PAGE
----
Are Military Families Being Scammed by their on-base Energy Company?
Imagine this: you live in military base housing, where your service member’s paycheck is supposed to cover rent and “normal utility usage.” Then you receive an electric bill for $400. You have no idea why, so you contact the energy company. They say you must deal with your base housing management office. The Housing office tells you that everything at the house seems normal. So you cut back and conserve energy. The next month, your bill is even higher! You now owe almost $900, or an entire paycheck for many military families. When you complain, the Housing office says you must pay your bill, or be evicted within 3 days.
Sound like a nightmare? Unfortunately, for military families across the country, this is a reality.
What is the Resident Energy Conservation Program?
In 2012, the DoD instituted the Resident Energy Conservation Program (RECP). The idea was to encourage military families to reduce their overall energy consumption. People pay more attention to their electricity use when it is metered and charged. Residents of base housing need to stay within the “grace zone” of similar sized homes in their neighborhood. The 10% grace zone is supposed to accommodate for different family sizes, non-energy efficient appliances, and unsealed doors or windows in older homes. If houses use 10% less than the average, they receive a credit. Any house more than 10% above average must pay out of pocket.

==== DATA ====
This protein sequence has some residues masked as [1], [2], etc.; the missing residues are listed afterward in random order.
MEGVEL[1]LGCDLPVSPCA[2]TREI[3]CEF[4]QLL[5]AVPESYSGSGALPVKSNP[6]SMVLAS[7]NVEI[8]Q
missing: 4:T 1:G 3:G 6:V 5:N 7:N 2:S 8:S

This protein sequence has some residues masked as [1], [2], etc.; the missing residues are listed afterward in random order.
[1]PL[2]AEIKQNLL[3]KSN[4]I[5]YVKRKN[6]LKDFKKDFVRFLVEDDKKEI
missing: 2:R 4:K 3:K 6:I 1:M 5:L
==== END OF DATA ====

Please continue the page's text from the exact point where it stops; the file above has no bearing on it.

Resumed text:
But the Resident Energy Conservation Program is not working.
Families at military bases across the country are reporting absurdly high electricity bills. Most of the families are small: just 2 adults who spend all day outside the home, maybe 1 child. They live on base, in a small house that does not have air conditioning. A few times each week, they wash laundry and run the dishwasher. It is not possible for these families to be using $400 worth of electricity per month. So whose bills are they paying?
If you think $200+ isn’t a high energy bill, remember that these are military families living on base. Rent and utilities are automatically deducted from BAH, part of the military paycheck. The buffer zone means that the house has already used at least $100-150 in energy before the family is billed. So all billing amounts reported are on top of what a ‘normal’ house should use. Before 2012, military families living on base paid nothing for utilities. The military paycheck hasn’t changed much since 2012, just the way families are being billed.